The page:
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Credential registry, student support bills heard as week 2 concludes

January 19, 2024 by SBCTC Communications

Committee hearings ended their second week today, with representatives and senators taking up bills on supporting incarcerated veterans, creating an online credential registry and expanding Washington College Grant eligibility. In floor action, the Senate confirmed four trustees to their college boards this week.

Members of the House Postsecondary Education and Workforce Development continued hearing testimony on a digital empowerment and workforce inclusion bill at its hearing this morning. Look for coverage of that hearing in next week's Legislative News.

Financial aid program expansion bill heard in Senate higher education committee

Jan. 12 — The Senate Higher Education and Workforce Development Committee at its Jan. 12 hearing took up a bill that would extend eligibility for the Washington College Grant, College Bound Scholarship and Passport to Careers Program. Current law allows students to use these financial aid programs for five years of their program’s published length. SB 5904 would extend that to six years, aligning eligibility with federal financial aid standards. Similar Washington Student Achievement Council-requested bills were heard during the 2023 legislative session, but neither passed cutoff deadlines.

“It's important to recognize that each student's journey is unique and various factors can contribute to delayed graduation. And right now, inconsistent state and federal financial aid policies have made it harder for many low-income students and many middle-income students to navigate and to plan for their degree. The maximum time frame to receive state aid varies across programs, and all are shorter than the federal standard,” Sen. T'wina Nobles, the bill’s prime sponsor and chair of the committee, said. “Consistency across programs will reduce confusion for recipients while lessening administrative burdens for campus financial aid staff. And ultimately this bill is about providing predictable support and increasing educational success for our students in Washington State.”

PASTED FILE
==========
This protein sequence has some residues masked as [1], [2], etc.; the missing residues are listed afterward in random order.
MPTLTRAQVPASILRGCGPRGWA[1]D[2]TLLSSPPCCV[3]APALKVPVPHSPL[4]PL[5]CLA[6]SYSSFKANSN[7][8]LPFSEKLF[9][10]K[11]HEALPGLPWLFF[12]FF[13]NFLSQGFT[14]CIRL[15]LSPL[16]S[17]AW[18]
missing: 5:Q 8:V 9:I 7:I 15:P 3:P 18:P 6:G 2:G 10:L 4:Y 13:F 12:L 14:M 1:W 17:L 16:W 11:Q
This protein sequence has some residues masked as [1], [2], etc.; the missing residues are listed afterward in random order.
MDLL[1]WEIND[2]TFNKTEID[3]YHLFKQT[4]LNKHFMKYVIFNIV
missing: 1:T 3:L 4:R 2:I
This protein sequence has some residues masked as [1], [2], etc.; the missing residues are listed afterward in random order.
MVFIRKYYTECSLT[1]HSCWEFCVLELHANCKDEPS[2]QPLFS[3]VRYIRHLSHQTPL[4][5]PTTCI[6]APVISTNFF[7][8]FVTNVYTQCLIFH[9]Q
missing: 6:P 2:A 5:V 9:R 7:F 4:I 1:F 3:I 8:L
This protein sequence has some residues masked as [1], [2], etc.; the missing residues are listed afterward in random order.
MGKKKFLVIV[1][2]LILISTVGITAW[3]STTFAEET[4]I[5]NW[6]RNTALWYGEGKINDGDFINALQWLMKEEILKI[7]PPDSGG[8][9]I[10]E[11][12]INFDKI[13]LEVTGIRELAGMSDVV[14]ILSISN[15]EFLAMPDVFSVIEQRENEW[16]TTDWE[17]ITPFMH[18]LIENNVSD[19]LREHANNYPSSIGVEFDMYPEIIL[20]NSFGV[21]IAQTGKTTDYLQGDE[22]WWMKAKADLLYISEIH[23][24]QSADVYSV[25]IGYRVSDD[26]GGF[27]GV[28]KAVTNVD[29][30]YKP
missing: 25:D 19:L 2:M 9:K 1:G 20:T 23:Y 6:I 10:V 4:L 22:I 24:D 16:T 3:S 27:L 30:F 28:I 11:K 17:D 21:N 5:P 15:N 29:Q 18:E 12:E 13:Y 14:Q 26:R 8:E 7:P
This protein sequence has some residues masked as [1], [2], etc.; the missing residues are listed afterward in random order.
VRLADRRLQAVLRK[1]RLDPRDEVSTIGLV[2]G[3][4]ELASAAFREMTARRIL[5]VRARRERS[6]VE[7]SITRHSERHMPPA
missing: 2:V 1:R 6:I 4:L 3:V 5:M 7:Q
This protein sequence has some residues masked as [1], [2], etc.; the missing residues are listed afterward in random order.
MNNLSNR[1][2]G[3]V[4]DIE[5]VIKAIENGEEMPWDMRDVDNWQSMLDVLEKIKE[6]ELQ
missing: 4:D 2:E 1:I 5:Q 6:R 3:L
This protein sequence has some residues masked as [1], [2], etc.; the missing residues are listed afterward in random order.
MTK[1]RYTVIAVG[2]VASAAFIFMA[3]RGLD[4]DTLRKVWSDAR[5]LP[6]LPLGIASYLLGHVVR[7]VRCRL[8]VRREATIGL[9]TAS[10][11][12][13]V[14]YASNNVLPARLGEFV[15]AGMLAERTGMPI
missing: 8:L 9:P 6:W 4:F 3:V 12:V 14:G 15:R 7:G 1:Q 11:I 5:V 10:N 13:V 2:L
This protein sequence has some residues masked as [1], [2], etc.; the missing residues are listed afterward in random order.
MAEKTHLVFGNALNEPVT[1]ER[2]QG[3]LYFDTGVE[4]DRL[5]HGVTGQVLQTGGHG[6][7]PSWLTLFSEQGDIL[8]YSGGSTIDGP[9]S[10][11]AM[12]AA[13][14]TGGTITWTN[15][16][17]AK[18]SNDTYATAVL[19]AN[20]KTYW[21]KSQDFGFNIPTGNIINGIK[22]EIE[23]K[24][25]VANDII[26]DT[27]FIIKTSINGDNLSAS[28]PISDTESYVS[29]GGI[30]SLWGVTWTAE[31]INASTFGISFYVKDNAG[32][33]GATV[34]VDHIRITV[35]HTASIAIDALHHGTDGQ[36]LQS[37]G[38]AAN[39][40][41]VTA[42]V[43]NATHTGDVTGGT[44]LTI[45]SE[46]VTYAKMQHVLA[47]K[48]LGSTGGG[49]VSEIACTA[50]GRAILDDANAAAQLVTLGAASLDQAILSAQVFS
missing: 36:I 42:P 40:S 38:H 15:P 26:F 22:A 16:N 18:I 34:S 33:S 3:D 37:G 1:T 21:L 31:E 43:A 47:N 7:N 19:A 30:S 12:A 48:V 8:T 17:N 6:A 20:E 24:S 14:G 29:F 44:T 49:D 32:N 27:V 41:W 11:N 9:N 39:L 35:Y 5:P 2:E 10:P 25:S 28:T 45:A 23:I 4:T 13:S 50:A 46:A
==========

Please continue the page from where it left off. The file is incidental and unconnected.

Mollie Kuwahara, a State Board legislative intern and student at Tacoma Community College, and Yokiko Hayashi-Saguil, a State Board student services policy associate, testified in favor of the bill.

Kuwahara told senators that because she took time off from school, she had to take prerequisites to her chemical engineering degree for a year and half, time that would count toward her state financial aid eligibility.

“Passing this bill would allow students at our community and technical college campuses and other colleges across the state to have a more realistic timeline as they pursue their postsecondary pathway,” she said.

In similar testimony, Hayashi-Saguil called the bill a benefit for Washington state students.

“Passing this bill would allow our students in the community and technical colleges and other institutions across the state more flexibility as they pursue their postsecondary pathway,” she said.

House committee hears incarcerated veteran reintegration support bill

Jan. 17 — A bill that would help incarcerated veterans reintegrate into civilian life was topic of Tuesday’s House Innovation, Community and Economic Development, and Veterans Committee. The bill, HB 2203, notes support programs at Edmonds College that provide previously incarcerated veterans with academic and mental health counseling, financial assistance and computers as they reintegrate into civilian life. The program also includes outreach and navigation specialists, tuition discounts and waivers for veterans and their families, counseling, employment services, priority registration, and other financial support.

If the bill passes, the six-year pilot program would provide veterans information on available services, a housing subsidy and a reentry subsidy at two State Board-selected pilot sites, one on each side of the Cascades, with consideration given to Edmonds College.

Rep. Cindy Ryu, the bill’s prime sponsor and chair of the committee, praised Edmonds College’s program.

“They're having such good results that we can continue, and, if it’s working really well, why not replicate it across the Cascades and have another location east of the mountains?” she said. “If we can have these formerly incarcerated veterans transition well, get the education needed, find a job, and become contributing members of society, that will help us avoid a lot of expenses further down the line as well as tremendously improving their quality of life as well as their extended family.”

Dennis Gibb, Homeless Veterans' Reintegration Program outreach specialist at Edmonds College, spoke in favor of the bill.